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PPP Update – New SBA Notice Addresses Change of Ownership of PPP Borrowers

October 11, 2020 | Category: Asset Protection, Corporate and Taxation, Estate Planning and Probate, News

As the SBA gears up for borrowers to apply for forgiveness for their PPP loans, on October 2, 2020, they issued Procedural Notice  5000-20057 (“Notice”), the purpose of which is to provide information concerning the required procedures for changes of ownership of an entity that has received Paycheck Protection Program (PPP) funds (a “PPP borrower”).

For purposes of the PPP, a “change of ownership” will be considered to have occurred when: (1) at least 20 percent of the common stock or other ownership interest of a PPP borrower is sold or otherwise transferred, whether in one or more transactions, including to an affiliate or an existing owner of the entity, (2) the PPP borrower sells or otherwise transfers at least 50 percent of its assets (measured by fair market value), whether in one or more transactions, or (3) a PPP borrower is merged with or into another entity.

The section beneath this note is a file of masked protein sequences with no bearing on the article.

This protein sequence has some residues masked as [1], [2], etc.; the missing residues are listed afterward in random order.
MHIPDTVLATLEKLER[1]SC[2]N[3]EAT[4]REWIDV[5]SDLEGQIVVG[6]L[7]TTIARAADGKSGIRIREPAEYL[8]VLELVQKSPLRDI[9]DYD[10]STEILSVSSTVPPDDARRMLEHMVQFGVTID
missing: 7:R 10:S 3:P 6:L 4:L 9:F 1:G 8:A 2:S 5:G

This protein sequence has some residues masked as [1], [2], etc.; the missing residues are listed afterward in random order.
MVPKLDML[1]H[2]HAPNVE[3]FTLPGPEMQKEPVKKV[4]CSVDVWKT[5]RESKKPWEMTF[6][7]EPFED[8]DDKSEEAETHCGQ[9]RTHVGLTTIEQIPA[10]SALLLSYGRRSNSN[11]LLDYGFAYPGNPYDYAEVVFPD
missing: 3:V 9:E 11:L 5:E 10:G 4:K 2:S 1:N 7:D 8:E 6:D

Regardless of any change of ownership, the PPP borrower remains responsible for (1) performance of all obligations under the PPP loan, (2) the certifications made in connection with the PPP loan application, including the certification of economic necessity, and (3) compliance with all other applicable PPP requirements. Additionally, the PPP borrower remains responsible for obtaining, preparing, and retaining all required PPP forms and supporting documentation and providing those forms and supporting documentation to the PPP lender or to SBA upon request. SBA reserves all rights and remedies available under the law in the event of fraud, false statements, and/or unauthorized uses of PPP loan proceeds.

Prior to the closing of any change of ownership transaction, the PPP borrower must notify the PPP Lender in writing of the contemplated transaction and provide the PPP Lender with a copy of the proposed agreements or other documents that would effectuate the proposed transaction.